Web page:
References of "De Brogniez, Alix"
     in
Bookmark and Share    
Full Text
Peer Reviewed
See detailHyper-replicative bovine leukemia virus by mutation of an envelope N-linked glycosylation site
De Brogniez, Alix ULg; Bouzar, Amel-Baya; Jacques, Jean-Rock ULg et al

in Retrovirology (2014), 11(1), 141

Reverse genetics can be used in the bovine leukemia virus (BLV) system to characterize mechanisms of viral persistence and pathogenesis. The question addressed here pertains to the role of glycans bound ... [more ▼]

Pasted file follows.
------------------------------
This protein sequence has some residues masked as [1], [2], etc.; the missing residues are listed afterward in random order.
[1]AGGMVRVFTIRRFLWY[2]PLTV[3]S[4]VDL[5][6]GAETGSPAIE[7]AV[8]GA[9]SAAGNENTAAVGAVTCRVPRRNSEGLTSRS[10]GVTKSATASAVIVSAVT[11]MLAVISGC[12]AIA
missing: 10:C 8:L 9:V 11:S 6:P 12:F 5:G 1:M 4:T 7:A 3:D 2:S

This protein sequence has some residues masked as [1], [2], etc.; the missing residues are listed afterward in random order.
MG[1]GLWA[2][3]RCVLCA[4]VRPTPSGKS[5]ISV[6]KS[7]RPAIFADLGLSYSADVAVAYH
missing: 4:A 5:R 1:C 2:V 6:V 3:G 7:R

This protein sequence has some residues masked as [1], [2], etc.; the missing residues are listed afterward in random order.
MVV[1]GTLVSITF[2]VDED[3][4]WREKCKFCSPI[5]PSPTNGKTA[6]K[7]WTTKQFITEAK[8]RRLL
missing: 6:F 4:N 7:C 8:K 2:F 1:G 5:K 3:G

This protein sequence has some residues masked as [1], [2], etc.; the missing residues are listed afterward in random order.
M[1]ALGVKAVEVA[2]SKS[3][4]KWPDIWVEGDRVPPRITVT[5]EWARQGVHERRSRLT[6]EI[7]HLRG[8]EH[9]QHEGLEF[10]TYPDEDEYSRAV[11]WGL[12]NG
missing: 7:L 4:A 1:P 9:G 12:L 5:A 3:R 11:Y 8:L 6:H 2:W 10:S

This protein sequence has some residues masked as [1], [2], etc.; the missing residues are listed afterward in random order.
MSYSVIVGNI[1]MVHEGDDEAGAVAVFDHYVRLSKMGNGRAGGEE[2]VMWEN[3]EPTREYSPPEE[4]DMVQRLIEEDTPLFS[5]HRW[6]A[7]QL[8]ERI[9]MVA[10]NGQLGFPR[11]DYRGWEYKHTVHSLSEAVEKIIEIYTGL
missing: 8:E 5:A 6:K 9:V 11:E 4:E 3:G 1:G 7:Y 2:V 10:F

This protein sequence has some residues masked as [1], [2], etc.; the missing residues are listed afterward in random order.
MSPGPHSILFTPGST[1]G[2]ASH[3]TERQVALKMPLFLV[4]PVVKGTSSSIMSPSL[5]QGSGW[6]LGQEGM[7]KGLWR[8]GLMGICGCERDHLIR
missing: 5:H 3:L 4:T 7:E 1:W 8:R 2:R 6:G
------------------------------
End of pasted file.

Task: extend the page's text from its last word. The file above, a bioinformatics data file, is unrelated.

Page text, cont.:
Reverse genetics can be used in the bovine leukemia virus (BLV) system to characterize mechanisms of viral persistence and pathogenesis. The question addressed here pertains to the role of glycans bound to the BLV envelope glycoprotein (SU). A commonly accepted hypothesis is that addition of carbohydrates to the SU protein potentially creates a structure called « glycan shield » that confers resistance to the virus against the host immune response. On the other hand, glycosylation can also modulate attachment of the virus to the cell membrane. To unravel the role of SU glycosylation, three complementary strategies were developed: pharmacological inhibition of different glycosylation pathways, interference with glycan attachment and site-directed mutagenesis of N-glycosylation sites in an infectious BLV provirus. The different approaches show that glycosylation is required for cell fusion, as expected. Simultaneous mutation of all 8 potential N-glycosylation sites destroys infectivity. Surprisingly, mutation of the asparagine residue at position 230 creates a virus having an increased capacity to form syncytia in vitro. Compared to wild-type BLV, mutant N230 also replicates at accelerated rates in vivo. Collectively, this data thus illustrates an example of a N-glycosylation site that restricts viral replication, contrasting with the hypothesis supported by glycan shield model. [less ▲]